New Rules: When it comes to rule changes in men’s tennis, I am very much a traditionalist. Having said that, not all of the new rules implemented in this week’s event were bad. For example, I didn’t mind not having to see line judges on the court or play be delayed by players being allowed to take multiple medical timeouts per match. Nonetheless, any rules aimed at speeding up pace of play such as the shot clock, no ad scoring, and no service lets simply went too far. Even though the ATP doesn’t follow the NCAA model of trying to monetize college tennis, these matches seemed too Division I-esque. On another note, the best of five with sets to four format was intriguing for the purpose of adding a new wrinkle to this brand new tournament, but it’s certainly not something that should be enacted on the ATP tour. Finally, the worst new rule of all was the ability players had to receive coaching via headset at the end of each “set”. What is this, football? On-court coaching has no place in men’s tennis. The current model of players barking at their box or exchanging signals between points is a perfect marriage of a rule that is difficult to enforce yet prevents players from getting strategic advice during a match. Professional men’s tennis, along with a handful of individual Olympic events, is unique and one of the most difficult sports in the world because a player is truly alone during competition. Golfers have caddies; boxers have a whole entourage between rounds. My message for the ATP is to stop feeling pressured by the WTA and ESPN tennis commentators, who have argued in favor of on-court coaching, in order to preserve what makes ATP tennis so unique.
Borna Coric: The ATP Next Gen Finals should not be a referendum on any of these players’ career trajectories. They are all under 21 years of age and have shown flashes of promise for the future. But for Borna Coric, a player who received so much hype after turning pro, this event was a microcosm for how disappointing his career has been relative to expectations. Coric came out and played awesome tennis in his first three matches (all of which he won in group play), pumping the fist and playing with the sort of confidence that demonstrated why he was more than just one of eight who qualified for Milan. And then a la Kei Nishikori not showing up in big semifinal matches, Coric absolutely laid an egg in the semifinal against Rublev. Not only did he lose in straight “sets”, but he also withdrew from the third place match against Medvedev. I’ve searched all over the Internet and still cannot find a justification for this decision. No information about any injuries has come out of the press, putting Coric in a bad light for undermining the tournament. Would it really have been that hard to come out and play three “sets” to four against Medvedev? Zero class from Borna Coric.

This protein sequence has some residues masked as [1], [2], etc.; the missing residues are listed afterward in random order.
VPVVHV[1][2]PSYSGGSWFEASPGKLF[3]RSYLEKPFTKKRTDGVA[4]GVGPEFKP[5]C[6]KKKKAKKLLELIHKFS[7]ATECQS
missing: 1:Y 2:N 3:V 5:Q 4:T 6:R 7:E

Andy Murray and Novak Djokovic: They didn’t play in the Next Gen Finals, but they appeared in the tennis headlines the last several weeks. The two top players from 2016, allegedly recovering from season-ending injuries, were spotted in London and Paris, respectively, making appearances at the final two tournaments of the ATP season. It’s one thing for Novak to show up in Paris and watch the event, as weird as the whole scene was of him having a guest pass and sitting in the stands during matches. However, Andy’s presence in London during the World Tour Finals is unwelcome. If you didn’t qualify for the event or aren’t an on-site alternate, you should not be allowed to practice with Dominic Thiem during the tournament. As an example, when they have missed the year-end events, both Roger Federer and Rafael Nadal have disappeared. They don’t seek the spotlight, and you won’t see them on the court until they post videos practicing in either Dubai or Mallorca in late December. Stan Wawrinka set a perfect example earlier this week by posting a video of himself lightly hitting one handed backhands in some cold warehouse-looking club in Switzerland. In essence, Murray and Djokovic greatly devalued the final stretch of the ATP calendar by choosing to sit the rest of the season out when their injuries probably did not require so many months of rest. However, no one was going to knock them for their decisions considering how successful the likes of Federer and Nadal have been after a long hiatus. But for them to be craving the spotlight in this manner is quite frankly an implicit way of indicating that they could have played in these events and just chose not to. Simply put, it’s a bad look for tennis and two of its biggest icons.